Several organizations have asked how can they measure the return on investment (ROI) for their social media investment. Really, I think they want to know what their organization is getting back from all the time, effort, and resources that they have committed to social media. And that means, that nonprofits should calculate their ROI using dollar amounts.
There are three main reasons why nonprofits should be measuring the ROI of their social media efforts:
- To see where social media efforts can be improved
- To decide which social media channels are bringing in the most revenue
- To see how specific changes impact social media goals
Before your nonprofit starts to use social media, define your goals. Some examples of goals:
- Increase new followers
- Number of clicks on a link in an update
- Number of opt-ins for email lists
- Number of inquiries
- Number of purchases (events or products)
- Number of downloads for a whitepaper or ebook
Once you have defined your goals, you need to assign monetary values for each type of engagement. For example:
- Facebook Page Like: $0.50 per like
- Facebook Post Like: $0.25 per like
- Facebook Reach: $0.50 per 100 impressions
- Clicked on a Link: $0.50 per click
- Value per download for a whitepaper or ebook: $15
- Average lifetime value per customer (who purchased something): $175
Now that you know your goals and you have assigned monetary values for each type of engagement, you need to track how you are performing. I recommend analyzing the data on a weekly basis, rather than daily or monthly. You can use Hootesuite or Buffer to help you with posting and analyzing how each post performs, although some platforms, such as Facebook offers you such insights.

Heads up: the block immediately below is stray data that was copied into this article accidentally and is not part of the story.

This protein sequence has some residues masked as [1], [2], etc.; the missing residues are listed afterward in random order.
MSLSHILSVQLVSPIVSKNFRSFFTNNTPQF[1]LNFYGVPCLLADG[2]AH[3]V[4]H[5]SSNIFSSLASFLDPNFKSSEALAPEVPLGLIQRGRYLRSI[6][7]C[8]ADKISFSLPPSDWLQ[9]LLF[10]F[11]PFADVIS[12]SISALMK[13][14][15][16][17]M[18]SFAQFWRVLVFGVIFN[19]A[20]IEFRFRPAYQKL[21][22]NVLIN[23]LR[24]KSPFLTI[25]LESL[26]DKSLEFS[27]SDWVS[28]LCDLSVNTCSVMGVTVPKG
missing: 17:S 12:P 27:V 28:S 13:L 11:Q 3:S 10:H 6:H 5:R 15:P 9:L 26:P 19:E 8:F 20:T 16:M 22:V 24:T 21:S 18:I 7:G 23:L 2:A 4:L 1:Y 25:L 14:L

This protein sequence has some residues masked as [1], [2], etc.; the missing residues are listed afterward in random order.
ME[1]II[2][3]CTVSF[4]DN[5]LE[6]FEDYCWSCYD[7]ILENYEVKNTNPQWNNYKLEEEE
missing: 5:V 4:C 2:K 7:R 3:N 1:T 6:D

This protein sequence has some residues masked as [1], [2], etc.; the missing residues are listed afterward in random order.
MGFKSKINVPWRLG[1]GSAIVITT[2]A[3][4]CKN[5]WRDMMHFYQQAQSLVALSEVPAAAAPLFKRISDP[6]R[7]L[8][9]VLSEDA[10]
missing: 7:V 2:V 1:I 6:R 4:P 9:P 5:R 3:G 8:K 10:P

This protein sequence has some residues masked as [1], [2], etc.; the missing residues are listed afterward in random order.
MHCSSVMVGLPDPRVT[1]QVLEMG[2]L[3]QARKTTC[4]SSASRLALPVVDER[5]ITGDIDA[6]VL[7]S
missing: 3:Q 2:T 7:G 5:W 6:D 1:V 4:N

Every month, measure the total benefits by each social media channel you are using. Identify the posts that have the most engagements and which ones have the least. Compare month to month, before making changes to your social media plan.
Each month, keep track of your organization’s monetary investment in social media. This includes account fees, labor hours, and labor costs per hour for each channel. It is important to calculate how much time is spent on social media so that your organization can truly calculate ROI.
Finally, you can calculate the ROI. The formula to use is the Monetary Value from Engagement divided by Organization’s Investment. When calculating ROI for social media, I recommend calculating after three months (making sure you have consistently been engaging on social media). In the beginning, your ROI will be low, but do not discontinue social media until a full year has passed, and to be honest, I would not discontinue until you have three years worth of data. Social media is just another form of marketing and it takes time for such strategies to take root.